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Mosquito control taking precautions for Eastern Equine Encephalitis

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Sandra Fisher-Grainger, Mosquito Control Director, gave a presentation to Hernando County’s Board of County Commissioners on July 13, 2021, regarding public safety awareness concerning Eastern Equine Encephalitis Virus. Fisher-Grainger has had spray trucks running since Thursday morning July 8 for mosquito control as they have had three sentinel chickens come up positive in June. Fortunately, she reported on July 13, they have had no positive chickens since then.  Chickens are used in detecting the presence of the virus as EEE is primarily transmitted from mosquitoes to birds.

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What is EEE? It is a rare mosquito-borne disease of the brain that causes encephalitis. The disease can manifest itself as a systemic febrile illness or as a neurologic/encephalitic disease. It is primarily found in the eastern and Gulf Coast states. There is a 30% mortality rate in humans, yet there is a 90% fatality rate for unvaccinated horses. Those who do recover from the severe cases have lasting physical or mental disabilities.

The EEE virus cycles between mosquitoes and birds. The Culiseta melanura mosquito, which primarily feeds on birds, is responsible for spreading the virus among birds. The virus then multiplies in the birds’ bloodstream. People and other animals, like horses, become infected with the virus when mosquito species that feed on many types of animals, feed on infected birds and then bite people. Horses and people are considered dead-end hosts because unlike birds, they don’t develop high levels of the virus in their bloodstream and cannot pass the virus onto other biting mosquitoes. Fisher Grainger explained that birds migrating from northern states may be carrying the virus here.

There are no cases of the virus found in humans in the United States as of this year. From 2010-2019, there were 107 Neuroinvasive Cases, 48 Deaths (45%) . Most cases of EEE have been reported from Massachusetts, Michigan, Florida, Georgia, New York, and North Carolina. As of October 20, 2020, nine confirmed cases of EEE virus disease had been reported to CDC for the year. Cases were reported from Indiana (1), Massachusetts (4), Michigan (2), and Wisconsin (2).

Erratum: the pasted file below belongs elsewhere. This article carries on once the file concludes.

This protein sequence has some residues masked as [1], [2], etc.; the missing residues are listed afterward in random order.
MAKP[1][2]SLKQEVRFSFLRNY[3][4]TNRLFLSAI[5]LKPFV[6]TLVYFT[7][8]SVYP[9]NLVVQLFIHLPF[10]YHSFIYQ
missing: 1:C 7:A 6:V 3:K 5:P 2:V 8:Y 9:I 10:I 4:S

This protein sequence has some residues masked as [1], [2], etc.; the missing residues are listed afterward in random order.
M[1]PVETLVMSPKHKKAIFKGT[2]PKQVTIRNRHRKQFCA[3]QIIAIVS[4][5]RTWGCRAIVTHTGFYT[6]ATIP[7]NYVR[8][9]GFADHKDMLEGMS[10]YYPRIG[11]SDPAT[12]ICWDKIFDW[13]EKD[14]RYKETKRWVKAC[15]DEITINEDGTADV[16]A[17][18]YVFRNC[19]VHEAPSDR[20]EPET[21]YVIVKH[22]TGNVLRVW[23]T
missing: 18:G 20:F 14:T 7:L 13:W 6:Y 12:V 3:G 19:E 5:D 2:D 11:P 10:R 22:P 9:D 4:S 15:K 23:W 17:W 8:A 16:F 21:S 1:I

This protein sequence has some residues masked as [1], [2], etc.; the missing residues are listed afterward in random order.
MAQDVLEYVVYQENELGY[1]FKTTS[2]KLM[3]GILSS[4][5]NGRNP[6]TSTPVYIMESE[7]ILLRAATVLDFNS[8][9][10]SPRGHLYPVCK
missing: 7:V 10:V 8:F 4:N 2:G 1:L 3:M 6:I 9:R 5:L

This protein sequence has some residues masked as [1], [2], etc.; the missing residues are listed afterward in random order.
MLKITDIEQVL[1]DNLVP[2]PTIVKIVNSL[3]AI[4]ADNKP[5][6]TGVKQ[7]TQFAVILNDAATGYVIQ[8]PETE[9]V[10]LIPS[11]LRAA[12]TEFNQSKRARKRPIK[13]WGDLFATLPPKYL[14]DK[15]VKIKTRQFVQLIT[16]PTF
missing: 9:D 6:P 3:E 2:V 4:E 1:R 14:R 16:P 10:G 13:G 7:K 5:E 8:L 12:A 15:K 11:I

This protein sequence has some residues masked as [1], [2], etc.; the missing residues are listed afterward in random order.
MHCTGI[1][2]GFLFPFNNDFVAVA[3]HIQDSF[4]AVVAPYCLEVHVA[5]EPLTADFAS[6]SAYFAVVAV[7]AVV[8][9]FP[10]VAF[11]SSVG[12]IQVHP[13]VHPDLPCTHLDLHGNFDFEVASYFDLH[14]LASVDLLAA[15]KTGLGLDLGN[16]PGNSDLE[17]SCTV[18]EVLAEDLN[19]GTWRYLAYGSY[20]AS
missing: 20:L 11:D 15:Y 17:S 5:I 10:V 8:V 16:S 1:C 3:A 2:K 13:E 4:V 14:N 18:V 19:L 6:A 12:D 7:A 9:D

The Culiseta melanura mosquito particularly likes acid swamps such as cedar swamps. Of the three positive chicken cases, one was found at Knuckey Rd at Tayco Dr. near the Chassahowitzka Preserve where the Culiseta Melanura mosquitoes are always present. The other two chickens were found at Earnest Lee Rd in Spring Lake. This is interesting because there are no acid swamps in that area. Fisher-Grainger believes that since there are a lot of freshwater wetlands out there, it is an attractive area for birds. What can happen is those mosquitoes that feed on many animals will feed on a bird that’s been exposed then it will feed on the chickens nearby. She said that chickens are also a dead-end host, so the virus won’t spread beyond them.

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Weekly the Department of Health puts out an arbovirus surveillance report. Beginning July 3 and ending July 10, there were three additional horse cases as well and four more positive chicken cases state-wide on the northern side of Florida. Mosquito Control is keeping a close eye on EEE, because it’s a very serious disease.

How should you protect yourself against EEE?

– Use repellent every time you go outside

  • Those can include the active ingredients DEET, Picaridin, Oil of Lemon Eucalyptus, etc.
  • Active ingredient % indicates protection time
  • Follow the label directions, especially for children
  • These repellents also work against ticks as well

– Dress in light, loose and long clothing

– Avoid outdoors before dawn, after dusk

– Dump/drain containers, fill low-lying areas on property with rocks or pebbles as it prevents the mosquitos from completing their life cycle.

 

 

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